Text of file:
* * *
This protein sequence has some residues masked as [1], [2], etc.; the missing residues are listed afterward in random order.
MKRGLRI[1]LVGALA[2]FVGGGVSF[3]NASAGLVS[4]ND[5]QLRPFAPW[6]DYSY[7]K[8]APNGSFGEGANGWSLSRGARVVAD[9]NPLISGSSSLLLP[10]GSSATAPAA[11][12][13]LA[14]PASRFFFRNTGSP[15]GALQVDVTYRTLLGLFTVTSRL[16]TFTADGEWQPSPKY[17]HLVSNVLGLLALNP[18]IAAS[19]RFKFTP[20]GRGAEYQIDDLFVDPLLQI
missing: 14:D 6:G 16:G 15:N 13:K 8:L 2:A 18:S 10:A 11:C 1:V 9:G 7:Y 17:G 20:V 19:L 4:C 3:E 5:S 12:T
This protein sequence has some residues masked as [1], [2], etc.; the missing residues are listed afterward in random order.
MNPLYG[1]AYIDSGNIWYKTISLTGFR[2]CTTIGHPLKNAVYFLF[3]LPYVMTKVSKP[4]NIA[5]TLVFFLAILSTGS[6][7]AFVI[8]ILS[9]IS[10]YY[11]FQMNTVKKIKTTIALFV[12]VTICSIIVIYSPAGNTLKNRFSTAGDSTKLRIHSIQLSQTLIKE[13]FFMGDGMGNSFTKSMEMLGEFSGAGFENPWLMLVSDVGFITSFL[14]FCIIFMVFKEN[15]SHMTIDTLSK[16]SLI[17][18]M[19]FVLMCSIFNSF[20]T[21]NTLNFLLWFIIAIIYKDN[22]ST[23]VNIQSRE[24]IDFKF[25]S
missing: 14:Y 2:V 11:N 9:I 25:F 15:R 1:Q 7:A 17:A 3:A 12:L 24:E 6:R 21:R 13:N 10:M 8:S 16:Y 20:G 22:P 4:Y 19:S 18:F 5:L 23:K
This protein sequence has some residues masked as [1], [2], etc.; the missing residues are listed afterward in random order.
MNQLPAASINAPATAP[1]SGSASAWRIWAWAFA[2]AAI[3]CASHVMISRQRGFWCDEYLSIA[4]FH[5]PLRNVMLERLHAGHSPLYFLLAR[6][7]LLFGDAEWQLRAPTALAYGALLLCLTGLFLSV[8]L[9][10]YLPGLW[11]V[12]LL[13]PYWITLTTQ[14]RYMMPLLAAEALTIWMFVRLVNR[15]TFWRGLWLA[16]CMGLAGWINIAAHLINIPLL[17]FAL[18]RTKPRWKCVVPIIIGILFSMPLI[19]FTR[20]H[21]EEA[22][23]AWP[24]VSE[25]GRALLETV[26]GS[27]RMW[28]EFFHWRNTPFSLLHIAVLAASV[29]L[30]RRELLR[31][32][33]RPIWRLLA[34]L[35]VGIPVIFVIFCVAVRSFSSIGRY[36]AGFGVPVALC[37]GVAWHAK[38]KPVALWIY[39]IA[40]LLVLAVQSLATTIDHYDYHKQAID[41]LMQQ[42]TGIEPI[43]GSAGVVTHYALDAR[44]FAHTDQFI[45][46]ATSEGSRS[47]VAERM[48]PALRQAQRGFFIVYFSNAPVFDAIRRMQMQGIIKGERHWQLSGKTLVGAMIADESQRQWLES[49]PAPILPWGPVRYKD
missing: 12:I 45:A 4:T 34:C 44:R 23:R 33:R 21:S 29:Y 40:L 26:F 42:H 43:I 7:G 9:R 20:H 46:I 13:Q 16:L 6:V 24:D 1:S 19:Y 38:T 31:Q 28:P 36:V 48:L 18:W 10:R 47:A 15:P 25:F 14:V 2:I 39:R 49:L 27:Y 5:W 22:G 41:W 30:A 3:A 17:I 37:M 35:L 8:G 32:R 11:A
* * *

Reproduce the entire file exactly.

This protein sequence has some residues masked as [1], [2], etc.; the missing residues are listed afterward in random order.
MKRGLRI[1]LVGALA[2]FVGGGVSF[3]NASAGLVS[4]ND[5]QLRPFAPW[6]DYSY[7]K[8]APNGSFGEGANGWSLSRGARVVAD[9]NPLISGSSSLLLP[10]GSSATAPAA[11][12][13]LA[14]PASRFFFRNTGSP[15]GALQVDVTYRTLLGLFTVTSRL[16]TFTADGEWQPSPKY[17]HLVSNVLGLLALNP[18]IAAS[19]RFKFTP[20]GRGAEYQIDDLFVDPLLQI
missing: 14:D 6:G 16:G 15:N 13:K 8:L 2:A 18:S 10:A 11:C 1:V 9:G 7:Y 17:G 20:V 19:L 4:C 3:E 5:S 12:T
This protein sequence has some residues masked as [1], [2], etc.; the missing residues are listed afterward in random order.
MNPLYG[1]AYIDSGNIWYKTISLTGFR[2]CTTIGHPLKNAVYFLF[3]LPYVMTKVSKP[4]NIA[5]TLVFFLAILSTGS[6][7]AFVI[8]ILS[9]IS[10]YY[11]FQMNTVKKIKTTIALFV[12]VTICSIIVIYSPAGNTLKNRFSTAGDSTKLRIHSIQLSQTLIKE[13]FFMGDGMGNSFTKSMEMLGEFSGAGFENPWLMLVSDVGFITSFL[14]FCIIFMVFKEN[15]SHMTIDTLSK[16]SLI[17][18]M[19]FVLMCSIFNSF[20]T[21]NTLNFLLWFIIAIIYKDN[22]ST[23]VNIQSRE[24]IDFKF[25]S
missing: 14:Y 2:V 11:N 9:I 25:F 15:R 1:Q 7:A 17:A 3:A 12:L 24:E 6:R 21:R 13:N 10:M 8:S 16:Y 20:G 22:P 4:Y 19:S 18:F 5:L 23:K
This protein sequence has some residues masked as [1], [2], etc.; the missing residues are listed afterward in random order.
MNQLPAASINAPATAP[1]SGSASAWRIWAWAFA[2]AAI[3]CASHVMISRQRGFWCDEYLSIA[4]FH[5]PLRNVMLERLHAGHSPLYFLLAR[6][7]LLFGDAEWQLRAPTALAYGALLLCLTGLFLSV[8]L[9][10]YLPGLW[11]V[12]LL[13]PYWITLTTQ[14]RYMMPLLAAEALTIWMFVRLVNR[15]TFWRGLWLA[16]CMGLAGWINIAAHLINIPLL[17]FAL[18]RTKPRWKCVVPIIIGILFSMPLI[19]FTR[20]H[21]EEA[22][23]AWP[24]VSE[25]GRALLETV[26]GS[27]RMW[28]EFFHWRNTPFSLLHIAVLAASV[29]L[30]RRELLR[31][32][33]RPIWRLLA[34]L[35]VGIPVIFVIFCVAVRSFSSIGRY[36]AGFGVPVALC[37]GVAWHAK[38]KPVALWIY[39]IA[40]LLVLAVQSLATTIDHYDYHKQAID[41]LMQQ[42]TGIEPI[43]GSAGVVTHYALDAR[44]FAHTDQFI[45][46]ATSEGSRS[47]VAERM[48]PALRQAQRGFFIVYFSNAPVFDAIRRMQMQGIIKGERHWQLSGKTLVGAMIADESQRQWLES[49]PAPILPWGPVRYKD
missing: 12:I 45:A 4:T 34:C 44:R 23:R 33:R 21:S 29:Y 40:L 26:F 42:H 43:I 7:G 9:R 20:H 46:I 13:Q 16:L 6:V 24:D 1:S 19:Y 38:T 31:Q 28:P 36:V 48:L 18:W 10:R 47:A 15:P 25:F 14:V 2:I 39:R 49:L 27:Y 5:W 22:G 41:W 30:A 3:A 17:I 37:M 35:L 8:G 32:R 11:A